Burns’ Night will soon be here, traditionally celebrated with haggis supper and plenty of whisky. But what if you fancy a Scottish gin instead?
Heresy! Surely? Well maybe not. Although Scotch is the national drink of Scotland and Burns is the national poet he was always known for his rock ‘n’ roll lifestyle and didn’t limit himself to whisky. Burns was known to enjoy an ale, a cider, some rum or brandy and yes, a gin, as much as a fine scotch.
And as much as it’s considered an English drink, gin is actually pretty Scottish. As we explained in our Scottish gins article, 70% of all the world’s gin comes from Scotland and there’s a fine craft gin scene there with favourites like Edinburgh Gin, Pickering’s and Caorunn.
So we thought we’d pair up some gins with the traditional elements of a Burn’s Supper.
The first Burns supper was held by Robert Burn’s friends 5 years after his death in 1796, in order to remember and celebrate him. Burns had been a titanic literary figure in Scotland with a mix of over 550 songs and poems plus countless other letters and pamphlets that argued strongly for his socialist ideals and for Scottish nationalism. He was an influential figure in the romantic movement too and continues to inspire musicians and artists to this day (Michael Jackson and Bob Dylan both name Burns as one of their influences).
His most famous works include “To a Mous,”from which the famous line “the best laid plans of mice and men, gang aft aglay,” (often go wrong) comes and “Address to a Haggis,” the quintessentially Scottish food that forms the centrepiece of a Burns Supper.
A Burns supper traditionally starts with the mingling of guests whilst a piper plays. Since you’re about to eat a heavy meal we think that a Caorunn gin and tonic would be a perfect drink to start. Caorunn is light and aromatic with a distinctly floral aroma, a nice way to start an evening.
The first course should always be a Scottish soup such as Cock-A-Leekie. To complement the flavour of leeks we recommend a really aromatic gin such as Shetland Reel, which has zesty citrus flavour at the forefront but finishes up with an aromatic herbiness that supports the leek aromas.
The main event is the haggis itself announced by the “Address to a Haggis” and backed up by tatties (mashed potatoes) and neeps (mashed swede). Haggis is highly spiced and the offal used to make it is rich and very flavourful so you’ll need a very spicy gin with a big punch of juniper to stand up to all that flavour. Fortunately both Edinburgh based gins fit the bill. Edinburgh Gin has rich heathery notes on the palate that are highly evocative of Scotland and finishes with a gingery spiciness. Pickering’s is sweeter and softer but has a nutty richness and plenty of spicy cinnamon flavour.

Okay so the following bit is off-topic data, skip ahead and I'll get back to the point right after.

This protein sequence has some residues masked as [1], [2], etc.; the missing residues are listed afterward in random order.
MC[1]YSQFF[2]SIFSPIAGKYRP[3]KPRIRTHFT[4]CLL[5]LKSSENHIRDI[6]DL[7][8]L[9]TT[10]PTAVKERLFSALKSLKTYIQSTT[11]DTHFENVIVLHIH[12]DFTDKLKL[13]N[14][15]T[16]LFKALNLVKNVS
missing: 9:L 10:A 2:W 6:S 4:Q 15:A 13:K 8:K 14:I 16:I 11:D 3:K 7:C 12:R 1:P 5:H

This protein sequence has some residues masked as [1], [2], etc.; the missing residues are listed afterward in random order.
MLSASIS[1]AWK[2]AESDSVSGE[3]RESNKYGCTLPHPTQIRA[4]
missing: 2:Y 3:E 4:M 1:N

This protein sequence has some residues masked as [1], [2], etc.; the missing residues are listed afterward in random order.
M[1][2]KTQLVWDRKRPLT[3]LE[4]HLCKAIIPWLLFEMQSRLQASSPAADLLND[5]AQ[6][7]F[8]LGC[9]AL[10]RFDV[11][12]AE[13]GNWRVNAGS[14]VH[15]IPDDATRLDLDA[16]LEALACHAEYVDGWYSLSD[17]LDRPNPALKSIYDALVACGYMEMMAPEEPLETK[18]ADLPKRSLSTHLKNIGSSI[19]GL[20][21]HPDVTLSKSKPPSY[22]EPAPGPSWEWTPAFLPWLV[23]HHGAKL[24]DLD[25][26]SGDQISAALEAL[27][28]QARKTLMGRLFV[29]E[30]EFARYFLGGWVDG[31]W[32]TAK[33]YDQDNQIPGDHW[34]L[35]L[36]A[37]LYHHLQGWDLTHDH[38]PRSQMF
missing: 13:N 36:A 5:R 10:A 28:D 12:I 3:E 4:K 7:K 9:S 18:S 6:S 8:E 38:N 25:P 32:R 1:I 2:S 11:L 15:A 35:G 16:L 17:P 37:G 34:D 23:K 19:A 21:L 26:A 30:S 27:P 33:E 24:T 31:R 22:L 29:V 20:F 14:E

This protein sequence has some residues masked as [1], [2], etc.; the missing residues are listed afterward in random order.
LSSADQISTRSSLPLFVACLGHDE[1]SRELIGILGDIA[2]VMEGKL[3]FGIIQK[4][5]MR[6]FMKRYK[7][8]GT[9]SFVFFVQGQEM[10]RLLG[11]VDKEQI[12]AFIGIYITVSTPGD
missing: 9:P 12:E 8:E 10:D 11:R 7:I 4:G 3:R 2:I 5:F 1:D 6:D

Dessert is almost always made with whisky be it Cranachan (a mixture of oats, fruit, cream and whisky), whisky tart or another classic Scottish pudding. As such we had to make some concessions to the whisky drinkers in the form of a barrel aged gin. Allowed to rest in oak barrels these aged gins take on some of the woody flavours of a whisky along with a golden hue but lack the peaty burn and retain a spicy juniper kick. Strathearn Heather Rose is one of our favourite barrel aged gins and perfect for dessert as it’s quite sweet and bursting with floral rose and fragrant heather.
The supper finishes up with the traditional “Lassie’s toast” a thanks to the women that prepared the meal as well as a meditation on the hosts thoughts about women in general. Arbikie Kirsty’s seems suitable since it’s named for a woman and is distinctive, unusual, unique and well worth celebrating. Nowadays there might be a “reply to the laddies” where the host’s wife or partner usually gives him a right good verbal kicking. So he’ll naturally need to fortify himself with a powerful Navy strength gin such as Edinburgh Cannonball.
Burn’s himself prized innovation and a life lived to its fullest capacity. So don’t let tradition hold you back, try some gins this year and think of Scotland.
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